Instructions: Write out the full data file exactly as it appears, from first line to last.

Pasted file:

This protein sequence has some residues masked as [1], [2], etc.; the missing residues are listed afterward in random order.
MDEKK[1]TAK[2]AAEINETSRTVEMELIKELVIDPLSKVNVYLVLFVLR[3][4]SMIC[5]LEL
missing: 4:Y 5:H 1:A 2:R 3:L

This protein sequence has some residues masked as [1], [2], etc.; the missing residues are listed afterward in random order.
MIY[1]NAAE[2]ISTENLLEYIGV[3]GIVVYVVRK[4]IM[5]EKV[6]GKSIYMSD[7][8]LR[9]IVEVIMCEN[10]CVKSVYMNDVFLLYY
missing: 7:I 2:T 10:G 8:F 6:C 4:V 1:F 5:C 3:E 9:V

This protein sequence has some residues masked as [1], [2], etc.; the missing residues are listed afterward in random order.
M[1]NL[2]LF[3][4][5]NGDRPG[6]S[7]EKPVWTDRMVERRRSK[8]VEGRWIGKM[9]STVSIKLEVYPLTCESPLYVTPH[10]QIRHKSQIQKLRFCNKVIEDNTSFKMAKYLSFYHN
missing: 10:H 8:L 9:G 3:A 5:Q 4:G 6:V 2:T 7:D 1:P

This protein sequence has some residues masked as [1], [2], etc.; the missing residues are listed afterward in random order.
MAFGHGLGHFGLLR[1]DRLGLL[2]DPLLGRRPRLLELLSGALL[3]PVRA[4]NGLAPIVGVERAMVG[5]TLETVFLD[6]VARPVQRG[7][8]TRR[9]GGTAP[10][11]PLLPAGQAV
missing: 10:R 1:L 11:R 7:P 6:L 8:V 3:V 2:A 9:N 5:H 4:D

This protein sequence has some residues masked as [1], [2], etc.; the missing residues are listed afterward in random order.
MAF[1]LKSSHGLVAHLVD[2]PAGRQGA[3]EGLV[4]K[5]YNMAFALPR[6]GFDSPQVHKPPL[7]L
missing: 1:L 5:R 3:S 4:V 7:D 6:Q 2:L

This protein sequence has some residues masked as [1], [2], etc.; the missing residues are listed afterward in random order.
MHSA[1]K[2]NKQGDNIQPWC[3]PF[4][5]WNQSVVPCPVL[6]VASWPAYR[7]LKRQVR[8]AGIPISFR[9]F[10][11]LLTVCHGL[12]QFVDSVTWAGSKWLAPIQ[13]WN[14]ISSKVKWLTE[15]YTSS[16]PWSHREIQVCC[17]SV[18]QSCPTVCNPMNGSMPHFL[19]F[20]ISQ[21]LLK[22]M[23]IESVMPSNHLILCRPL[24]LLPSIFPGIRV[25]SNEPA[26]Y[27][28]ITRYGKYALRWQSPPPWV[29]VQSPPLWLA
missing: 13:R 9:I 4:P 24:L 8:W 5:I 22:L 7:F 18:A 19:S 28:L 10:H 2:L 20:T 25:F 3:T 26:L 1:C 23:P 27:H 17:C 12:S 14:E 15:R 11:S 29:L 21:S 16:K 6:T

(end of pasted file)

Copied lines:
This protein sequence has some residues masked as [1], [2], etc.; the missing residues are listed afterward in random order.
MDEKK[1]TAK[2]AAEINETSRTVEMELIKELVIDPLSKVNVYLVLFVLR[3][4]SMIC[5]LEL
missing: 4:Y 5:H 1:A 2:R 3:L

This protein sequence has some residues masked as [1], [2], etc.; the missing residues are listed afterward in random order.
MIY[1]NAAE[2]ISTENLLEYIGV[3]GIVVYVVRK[4]IM[5]EKV[6]GKSIYMSD[7][8]LR[9]IVEVIMCEN[10]CVKSVYMNDVFLLYY
missing: 7:I 2:T 10:G 8:F 6:C 4:V 1:F 5:C 3:E 9:V

This protein sequence has some residues masked as [1], [2], etc.; the missing residues are listed afterward in random order.
M[1]NL[2]LF[3][4][5]NGDRPG[6]S[7]EKPVWTDRMVERRRSK[8]VEGRWIGKM[9]STVSIKLEVYPLTCESPLYVTPH[10]QIRHKSQIQKLRFCNKVIEDNTSFKMAKYLSFYHN
missing: 10:H 8:L 9:G 3:A 5:Q 4:G 6:V 2:T 7:D 1:P

This protein sequence has some residues masked as [1], [2], etc.; the missing residues are listed afterward in random order.
MAFGHGLGHFGLLR[1]DRLGLL[2]DPLLGRRPRLLELLSGALL[3]PVRA[4]NGLAPIVGVERAMVG[5]TLETVFLD[6]VARPVQRG[7][8]TRR[9]GGTAP[10][11]PLLPAGQAV
missing: 10:R 1:L 11:R 7:P 6:L 8:V 3:V 2:A 9:N 5:H 4:D

This protein sequence has some residues masked as [1], [2], etc.; the missing residues are listed afterward in random order.
MAF[1]LKSSHGLVAHLVD[2]PAGRQGA[3]EGLV[4]K[5]YNMAFALPR[6]GFDSPQVHKPPL[7]L
missing: 1:L 5:R 3:S 4:V 7:D 6:Q 2:L

This protein sequence has some residues masked as [1], [2], etc.; the missing residues are listed afterward in random order.
MHSA[1]K[2]NKQGDNIQPWC[3]PF[4][5]WNQSVVPCPVL[6]VASWPAYR[7]LKRQVR[8]AGIPISFR[9]F[10][11]LLTVCHGL[12]QFVDSVTWAGSKWLAPIQ[13]WN[14]ISSKVKWLTE[15]YTSS[16]PWSHREIQVCC[17]SV[18]QSCPTVCNPMNGSMPHFL[19]F[20]ISQ[21]LLK[22]M[23]IESVMPSNHLILCRPL[24]LLPSIFPGIRV[25]SNEPA[26]Y[27][28]ITRYGKYALRWQSPPPWV[29]VQSPPLWLA
missing: 13:R 9:I 4:P 24:L 8:W 5:I 22:L 7:F 18:A 19:S 28:L 10:H 2:L 20:T 25:F 3:T 26:L 1:C 23:P 27:H 17:C 12:S 14:E 15:R 11:S 29:L 21:S 16:K 6:T